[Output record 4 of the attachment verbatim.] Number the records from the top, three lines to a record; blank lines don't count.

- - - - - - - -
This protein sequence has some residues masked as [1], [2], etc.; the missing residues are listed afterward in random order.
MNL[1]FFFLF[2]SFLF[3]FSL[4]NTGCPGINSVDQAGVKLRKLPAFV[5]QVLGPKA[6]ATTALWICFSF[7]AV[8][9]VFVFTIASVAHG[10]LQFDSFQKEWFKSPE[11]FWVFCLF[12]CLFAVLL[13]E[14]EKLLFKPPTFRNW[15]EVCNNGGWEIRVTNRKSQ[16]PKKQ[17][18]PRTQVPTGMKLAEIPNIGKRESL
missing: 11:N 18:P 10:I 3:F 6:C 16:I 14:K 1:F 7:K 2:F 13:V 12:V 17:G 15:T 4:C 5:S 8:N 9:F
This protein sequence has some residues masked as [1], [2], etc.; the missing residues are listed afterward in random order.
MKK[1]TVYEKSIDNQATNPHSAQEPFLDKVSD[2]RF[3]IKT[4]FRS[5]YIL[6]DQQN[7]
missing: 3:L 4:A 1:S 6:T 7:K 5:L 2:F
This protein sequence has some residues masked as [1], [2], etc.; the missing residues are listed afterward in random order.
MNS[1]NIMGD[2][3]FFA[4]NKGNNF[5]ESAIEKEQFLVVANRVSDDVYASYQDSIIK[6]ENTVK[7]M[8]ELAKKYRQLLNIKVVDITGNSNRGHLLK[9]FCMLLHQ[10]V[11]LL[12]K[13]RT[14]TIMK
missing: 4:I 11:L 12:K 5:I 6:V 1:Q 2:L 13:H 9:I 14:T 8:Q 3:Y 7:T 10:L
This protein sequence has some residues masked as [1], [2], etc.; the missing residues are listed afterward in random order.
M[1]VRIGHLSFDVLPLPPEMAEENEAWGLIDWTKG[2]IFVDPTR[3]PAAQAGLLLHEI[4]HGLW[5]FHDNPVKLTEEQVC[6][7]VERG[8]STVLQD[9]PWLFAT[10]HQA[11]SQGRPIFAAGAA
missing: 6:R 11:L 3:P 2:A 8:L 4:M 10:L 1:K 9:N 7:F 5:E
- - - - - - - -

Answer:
This protein sequence has some residues masked as [1], [2], etc.; the missing residues are listed afterward in random order.
M[1]VRIGHLSFDVLPLPPEMAEENEAWGLIDWTKG[2]IFVDPTR[3]PAAQAGLLLHEI[4]HGLW[5]FHDNPVKLTEEQVC[6][7]VERG[8]STVLQD[9]PWLFAT[10]HQA[11]SQGRPIFAAGAA
missing: 6:R 11:L 3:P 2:A 8:L 4:M 10:L 1:K 9:N 7:F 5:E